which is in here, which is duck legs.
Confit means a little bit of salt,
particularly where duck is concerned,
but then it's then cooked in duck fat, which this is, all right?
So you basically just immerse it in duck fat,
that's the confit side of it, and you get this amazing flavour.
We just drizzle that with some honey and I'm going to roast that
in the oven and I'm going to serve this with some lentils over the top.
Now, I don't know where to start, really, about your career.
But let's talk about the tour first of all,
because you're about to embark on your third tour.
-So tell us about that. It's exciting.
-Three tours down.
-Oh, it's great.
So, I love travelling the UK, I think
comedy is a conversation and I like to meet people
and chat to them and get to see all kinds of places.
You have a beautiful country, you really do.
This one's called Kathbum, which is what my family called me growing up.
-It's also just kind of a cool name, Kathbum.
So, what's different about this tour than the others, really?
-People come to this one.
This one is introspective.
It's about my life and going back home,
but it's also the same stuff that I've been
doing on television in the UK, which is celebrity stuff,
pop culture references, just jokes, being a little bit mean
but always on the right side of wrong, I think.
It seems to me that, as comedians, you do the hard work,
and you spend a lot of time in the pubs in town, in London.
Came over, what, ten years ago now?
I've been in the UK for ten years, nearly.
So you've done the grounding.
But what was that like, really, particularly as a female comedian?
Because the timing was absolutely perfect for you, really.
You mustn't have known that back then.
Yeah, I really think if you've been doing comedy,
especially if you are a lady, at this time it's almost like
the .com boom where all of a sudden everybody was on the internet.
All of a sudden, people are like, "Oh, women are funny.
"Isn't it adorable that they are realising that?"
But, um... It's great. It's done me a lot of favours too.
I like being different. I have an accent in this country.
Did that help you when it comes to do comedy? Does that help at all?
Maybe. Who knows if I'm funny at all,
or if I just sound like a monkey.
-I don't know. I don't care.
Is there such a thing, is it as big as it is in Canada,
where you're from?
I mean, in my own personal experience,
which is not great, because I've been away for so long,
I found that there weren't as many comedy clubs
for people starting out.
Here in the UK, it's such a pub culture,
and people pay to see live music and art,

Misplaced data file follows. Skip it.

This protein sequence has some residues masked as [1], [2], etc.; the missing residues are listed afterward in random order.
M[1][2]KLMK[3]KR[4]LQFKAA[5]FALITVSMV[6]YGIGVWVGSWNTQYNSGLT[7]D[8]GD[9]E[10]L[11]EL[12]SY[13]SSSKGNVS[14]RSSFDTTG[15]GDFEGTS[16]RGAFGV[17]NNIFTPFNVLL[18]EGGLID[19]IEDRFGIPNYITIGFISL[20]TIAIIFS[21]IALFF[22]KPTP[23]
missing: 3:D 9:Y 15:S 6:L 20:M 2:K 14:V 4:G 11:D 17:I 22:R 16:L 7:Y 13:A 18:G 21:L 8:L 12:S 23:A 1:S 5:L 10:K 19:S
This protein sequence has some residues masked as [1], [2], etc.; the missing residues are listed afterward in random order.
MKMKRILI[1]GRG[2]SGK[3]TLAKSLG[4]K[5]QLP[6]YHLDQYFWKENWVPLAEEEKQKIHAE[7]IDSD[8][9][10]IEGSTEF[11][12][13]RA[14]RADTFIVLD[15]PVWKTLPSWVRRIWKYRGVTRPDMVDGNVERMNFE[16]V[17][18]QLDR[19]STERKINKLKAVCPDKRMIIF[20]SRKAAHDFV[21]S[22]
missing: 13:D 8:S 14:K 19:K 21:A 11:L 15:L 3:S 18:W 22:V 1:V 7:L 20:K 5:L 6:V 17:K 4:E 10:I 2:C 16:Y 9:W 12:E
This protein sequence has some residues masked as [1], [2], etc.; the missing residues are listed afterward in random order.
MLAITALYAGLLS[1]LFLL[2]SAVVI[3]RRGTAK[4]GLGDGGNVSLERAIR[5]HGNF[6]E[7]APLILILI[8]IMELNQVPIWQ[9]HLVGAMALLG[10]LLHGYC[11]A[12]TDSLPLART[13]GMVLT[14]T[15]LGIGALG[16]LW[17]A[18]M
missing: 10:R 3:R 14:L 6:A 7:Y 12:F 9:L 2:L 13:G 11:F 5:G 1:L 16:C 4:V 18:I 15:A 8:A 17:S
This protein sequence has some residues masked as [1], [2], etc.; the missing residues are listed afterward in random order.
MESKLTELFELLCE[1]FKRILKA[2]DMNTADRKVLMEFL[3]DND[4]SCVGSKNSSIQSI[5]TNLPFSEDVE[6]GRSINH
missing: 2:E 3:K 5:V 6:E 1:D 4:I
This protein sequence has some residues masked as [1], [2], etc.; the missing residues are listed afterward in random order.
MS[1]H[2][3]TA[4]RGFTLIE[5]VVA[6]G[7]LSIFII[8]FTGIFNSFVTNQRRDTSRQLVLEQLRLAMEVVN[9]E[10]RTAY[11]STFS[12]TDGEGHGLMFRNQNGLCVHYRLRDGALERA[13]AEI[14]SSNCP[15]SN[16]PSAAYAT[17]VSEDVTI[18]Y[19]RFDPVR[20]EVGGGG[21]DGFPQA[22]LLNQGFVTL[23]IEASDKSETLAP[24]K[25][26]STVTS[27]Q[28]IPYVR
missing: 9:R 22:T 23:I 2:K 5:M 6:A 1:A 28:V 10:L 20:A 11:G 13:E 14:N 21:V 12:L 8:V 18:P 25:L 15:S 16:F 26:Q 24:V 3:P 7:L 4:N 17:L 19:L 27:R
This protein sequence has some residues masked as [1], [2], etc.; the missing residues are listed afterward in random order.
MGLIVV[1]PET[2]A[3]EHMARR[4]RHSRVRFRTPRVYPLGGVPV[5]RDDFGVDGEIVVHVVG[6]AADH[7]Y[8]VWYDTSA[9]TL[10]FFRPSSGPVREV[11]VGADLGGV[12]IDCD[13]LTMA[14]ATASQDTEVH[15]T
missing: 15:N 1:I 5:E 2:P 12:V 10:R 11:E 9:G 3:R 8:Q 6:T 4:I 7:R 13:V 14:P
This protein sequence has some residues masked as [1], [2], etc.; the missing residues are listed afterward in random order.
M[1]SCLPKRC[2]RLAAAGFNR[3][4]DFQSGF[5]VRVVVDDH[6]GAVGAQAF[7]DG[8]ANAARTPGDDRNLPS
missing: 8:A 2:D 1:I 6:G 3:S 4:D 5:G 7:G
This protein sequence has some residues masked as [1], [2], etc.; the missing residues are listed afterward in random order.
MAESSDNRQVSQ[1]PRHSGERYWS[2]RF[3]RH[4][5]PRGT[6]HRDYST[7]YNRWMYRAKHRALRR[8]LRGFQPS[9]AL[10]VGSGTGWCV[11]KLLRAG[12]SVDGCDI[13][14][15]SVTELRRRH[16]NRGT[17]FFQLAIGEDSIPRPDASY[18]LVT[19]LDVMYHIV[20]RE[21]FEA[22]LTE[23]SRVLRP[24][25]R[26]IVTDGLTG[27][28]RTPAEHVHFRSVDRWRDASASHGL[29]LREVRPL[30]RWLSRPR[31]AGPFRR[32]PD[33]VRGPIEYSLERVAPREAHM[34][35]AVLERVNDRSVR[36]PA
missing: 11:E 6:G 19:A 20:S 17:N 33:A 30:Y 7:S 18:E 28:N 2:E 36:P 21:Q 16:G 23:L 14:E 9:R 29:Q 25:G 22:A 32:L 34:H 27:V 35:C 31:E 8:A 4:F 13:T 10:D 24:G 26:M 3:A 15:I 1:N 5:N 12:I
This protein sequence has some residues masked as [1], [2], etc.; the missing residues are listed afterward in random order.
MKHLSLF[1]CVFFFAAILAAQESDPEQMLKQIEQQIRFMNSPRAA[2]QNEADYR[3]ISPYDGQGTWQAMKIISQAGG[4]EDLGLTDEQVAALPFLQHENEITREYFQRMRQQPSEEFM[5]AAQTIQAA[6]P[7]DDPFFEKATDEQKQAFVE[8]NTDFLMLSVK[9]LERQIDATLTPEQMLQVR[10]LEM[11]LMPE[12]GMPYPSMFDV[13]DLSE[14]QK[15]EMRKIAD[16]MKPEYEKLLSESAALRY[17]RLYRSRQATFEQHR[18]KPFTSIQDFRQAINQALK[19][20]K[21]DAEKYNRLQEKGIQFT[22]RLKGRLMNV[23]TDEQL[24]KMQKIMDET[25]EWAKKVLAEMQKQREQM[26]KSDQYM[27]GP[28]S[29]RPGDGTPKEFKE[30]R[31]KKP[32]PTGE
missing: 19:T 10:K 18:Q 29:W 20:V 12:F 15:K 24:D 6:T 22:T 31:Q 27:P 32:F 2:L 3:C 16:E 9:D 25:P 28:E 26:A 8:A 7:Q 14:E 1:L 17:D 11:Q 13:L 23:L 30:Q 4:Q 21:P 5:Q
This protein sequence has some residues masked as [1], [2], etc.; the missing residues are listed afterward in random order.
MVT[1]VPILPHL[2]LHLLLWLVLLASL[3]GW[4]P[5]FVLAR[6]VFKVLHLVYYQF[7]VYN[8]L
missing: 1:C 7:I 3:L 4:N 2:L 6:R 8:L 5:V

and the spoken word and comedy,
so when you are starting,
you can do a gig every single night of the week.
And that's how you get better.
But do you find the audience is very different?
Because there is, you know, particularly...
How do you find that? The North and South? Do you find that?
-Do you have to adapt and change?
-I love the North. No, I mean...
My show is my show, and the people who like it kind of find me.
And they're so friendly in the North. They are more Canadian.
They're happy to see you.
They're happy that you have come to see them.
I love London audiences too. I mean, I just love living over here.
-I have a British mum.
I'm really lucky that I moved here
and became a British comic, really.
Because, I mean, when you speak to comedians,
it's kind of something that they've wanted to do.
But for you, you did it, I don't suppose you realised that
because you did a Jack-of-all-trades when you were younger, didn't you?
-I mean, I went to uni because that's a responsible thing to do.
And I just grew up in this household where
I had really cool powerful women. My mum and my grandma and everybody.
It never even occurred to me that there were things
that would be more difficult than other things for me to do.
So for a while, I wanted to be a doctor,
and I was really academic in school, and then, for a while,
I was a presenter, and then I worked in restaurants
It never occurred to me that I couldn't or shouldn't be a comedian.
Because you worked in a very...
You mentioned restaurants,
you worked in a very famous American restaurant chain.
-Is it too early to say Hooters?
-No, it's fine.
-I worked at Hooters.
-I've been there.
-How did you like it?
I only went 16 times, but it's...
-Just doing research.
-Amazing chicken wings.
-Great chicken wings.
-Do you know what?
It is a family restaurant, kids eat free on weekends,
and I was going to uni, I was doing a ton of things,
and I met a lot of really cool people working there.
A lot of really strong women.
Not the kind that you would think, maybe, stereotypically worked there.
You say it as well, but I was reading about you last night.
You owe that place a lot,